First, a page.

In this case Richard Epstein of the Hoover Institute again states why what is again being attempted, and failing, is a lesson that the government seems never to learn:
These subsidies programs have failed for mundane but compelling reasons. No government has ever succeeded in trying to shape industrial policy with state subsidies, for the simple reason that it has neither the knowledge nor the incentives to pick which fields make sense to invest in or which firms in these fields have latched onto a viable technology.
No government should, of course, ban investments in solar and wind energy, but the prudent strategy is to let these investments be made by venture capitalists and other entrepreneurs who might actually know what they are doing. And currently, the smart money seems to be steering clear of renewable energy technologies.
And yet we continue to see these sorts of attempts by government to do something it is entirely unequipped (and unneeded) to do.
You know, act like it has better information than … markets. It never has, it never will. The results are just about as predictable as sunrise.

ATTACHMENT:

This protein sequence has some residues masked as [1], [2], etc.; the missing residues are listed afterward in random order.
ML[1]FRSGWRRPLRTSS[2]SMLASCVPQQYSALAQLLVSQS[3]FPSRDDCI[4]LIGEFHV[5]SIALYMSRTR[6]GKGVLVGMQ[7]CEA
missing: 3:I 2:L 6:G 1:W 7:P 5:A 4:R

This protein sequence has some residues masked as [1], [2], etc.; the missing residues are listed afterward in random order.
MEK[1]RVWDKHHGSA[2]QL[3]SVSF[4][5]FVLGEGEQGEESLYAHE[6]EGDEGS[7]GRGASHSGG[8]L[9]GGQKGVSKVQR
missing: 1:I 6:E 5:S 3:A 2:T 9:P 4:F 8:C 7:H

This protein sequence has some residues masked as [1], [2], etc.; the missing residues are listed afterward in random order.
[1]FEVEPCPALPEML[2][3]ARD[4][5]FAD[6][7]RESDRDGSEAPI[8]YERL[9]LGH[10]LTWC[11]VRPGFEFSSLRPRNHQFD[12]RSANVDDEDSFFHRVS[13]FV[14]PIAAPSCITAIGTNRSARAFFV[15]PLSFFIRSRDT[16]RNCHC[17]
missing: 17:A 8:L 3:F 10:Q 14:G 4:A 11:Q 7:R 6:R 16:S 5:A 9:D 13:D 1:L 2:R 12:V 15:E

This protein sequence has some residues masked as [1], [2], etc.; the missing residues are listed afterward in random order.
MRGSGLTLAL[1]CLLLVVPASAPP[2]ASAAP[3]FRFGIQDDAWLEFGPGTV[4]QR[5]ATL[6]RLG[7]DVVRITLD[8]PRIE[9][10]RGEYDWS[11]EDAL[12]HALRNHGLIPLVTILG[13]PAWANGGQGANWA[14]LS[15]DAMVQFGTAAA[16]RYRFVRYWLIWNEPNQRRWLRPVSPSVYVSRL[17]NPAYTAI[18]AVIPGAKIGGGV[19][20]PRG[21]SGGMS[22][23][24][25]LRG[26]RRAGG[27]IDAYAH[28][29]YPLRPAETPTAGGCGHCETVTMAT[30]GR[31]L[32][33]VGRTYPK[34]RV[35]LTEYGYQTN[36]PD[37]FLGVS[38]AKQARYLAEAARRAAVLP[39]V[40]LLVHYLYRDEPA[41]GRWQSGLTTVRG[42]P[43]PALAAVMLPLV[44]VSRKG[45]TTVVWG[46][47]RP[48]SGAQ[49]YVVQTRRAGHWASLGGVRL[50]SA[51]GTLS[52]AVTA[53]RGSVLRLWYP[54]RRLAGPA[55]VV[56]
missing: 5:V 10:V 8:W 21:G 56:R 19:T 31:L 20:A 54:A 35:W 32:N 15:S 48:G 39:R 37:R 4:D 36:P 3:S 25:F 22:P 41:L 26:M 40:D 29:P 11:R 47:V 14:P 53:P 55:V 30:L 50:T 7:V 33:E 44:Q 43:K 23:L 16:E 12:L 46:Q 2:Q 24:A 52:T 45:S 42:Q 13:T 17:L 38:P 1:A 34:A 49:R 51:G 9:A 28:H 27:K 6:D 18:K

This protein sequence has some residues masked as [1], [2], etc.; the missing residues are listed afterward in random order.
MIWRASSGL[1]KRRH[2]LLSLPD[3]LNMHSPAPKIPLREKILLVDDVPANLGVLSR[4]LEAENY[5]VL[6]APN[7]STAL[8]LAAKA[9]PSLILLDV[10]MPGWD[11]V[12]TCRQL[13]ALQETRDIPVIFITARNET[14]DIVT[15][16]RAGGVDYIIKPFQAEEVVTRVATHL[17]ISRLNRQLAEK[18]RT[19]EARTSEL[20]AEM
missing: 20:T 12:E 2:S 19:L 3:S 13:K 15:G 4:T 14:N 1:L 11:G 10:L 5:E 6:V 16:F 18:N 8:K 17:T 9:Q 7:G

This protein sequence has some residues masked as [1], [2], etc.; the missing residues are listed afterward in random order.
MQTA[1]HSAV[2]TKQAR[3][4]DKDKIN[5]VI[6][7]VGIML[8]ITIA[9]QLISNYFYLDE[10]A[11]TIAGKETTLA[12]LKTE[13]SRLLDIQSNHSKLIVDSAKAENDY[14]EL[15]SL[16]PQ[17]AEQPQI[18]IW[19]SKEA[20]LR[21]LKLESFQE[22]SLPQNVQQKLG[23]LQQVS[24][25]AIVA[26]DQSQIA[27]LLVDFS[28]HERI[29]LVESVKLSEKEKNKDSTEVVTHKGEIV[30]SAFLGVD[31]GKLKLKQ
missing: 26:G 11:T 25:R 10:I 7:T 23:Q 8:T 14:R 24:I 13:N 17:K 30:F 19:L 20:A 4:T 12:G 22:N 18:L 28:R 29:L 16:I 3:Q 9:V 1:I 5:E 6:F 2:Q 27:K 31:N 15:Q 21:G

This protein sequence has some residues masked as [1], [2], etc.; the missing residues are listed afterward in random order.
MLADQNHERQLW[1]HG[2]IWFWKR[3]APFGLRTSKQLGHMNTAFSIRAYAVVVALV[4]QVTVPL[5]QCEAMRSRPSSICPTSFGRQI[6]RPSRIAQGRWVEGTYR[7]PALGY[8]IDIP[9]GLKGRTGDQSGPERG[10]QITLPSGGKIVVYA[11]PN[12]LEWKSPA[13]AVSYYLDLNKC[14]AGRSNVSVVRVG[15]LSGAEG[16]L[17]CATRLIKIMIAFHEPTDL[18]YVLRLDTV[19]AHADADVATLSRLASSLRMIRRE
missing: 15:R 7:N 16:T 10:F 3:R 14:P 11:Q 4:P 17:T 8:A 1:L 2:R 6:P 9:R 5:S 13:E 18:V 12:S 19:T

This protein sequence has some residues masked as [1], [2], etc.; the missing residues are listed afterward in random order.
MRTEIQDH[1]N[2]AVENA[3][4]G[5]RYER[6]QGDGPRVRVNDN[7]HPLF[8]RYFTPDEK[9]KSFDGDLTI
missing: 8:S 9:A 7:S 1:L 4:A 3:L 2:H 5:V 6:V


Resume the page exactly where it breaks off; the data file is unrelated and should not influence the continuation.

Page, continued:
Failure. In some cases epic failure.
In the case of Nevada, government intrusion, at the cost of $1.3 billion of your dollars, has created a whopping 288 jobs and managed to quadruple energy costs for the state’s residents.
And yes, I put that in the epic failure column – but then we’re talking Harry Reid here, so one should be used to epic failure when his name is mentioned.
The following statistics were released today on the state of the US economy:
Redbook reports year-on-year same store sales growth at 2.0%, but the 4-week average, at 1.5% is at a recovery low. ICSC-Goldman Store Sales are unchanged from last week, and up only 1.4% from last year, also a recovery low.
The report on Consumer credit is due out this afternoon.
Like in the MN Senate race that put Al Franken in office and provided Senate Democrats with their 60th vote.
Byron York provides the short version of the story and what was found subsequently: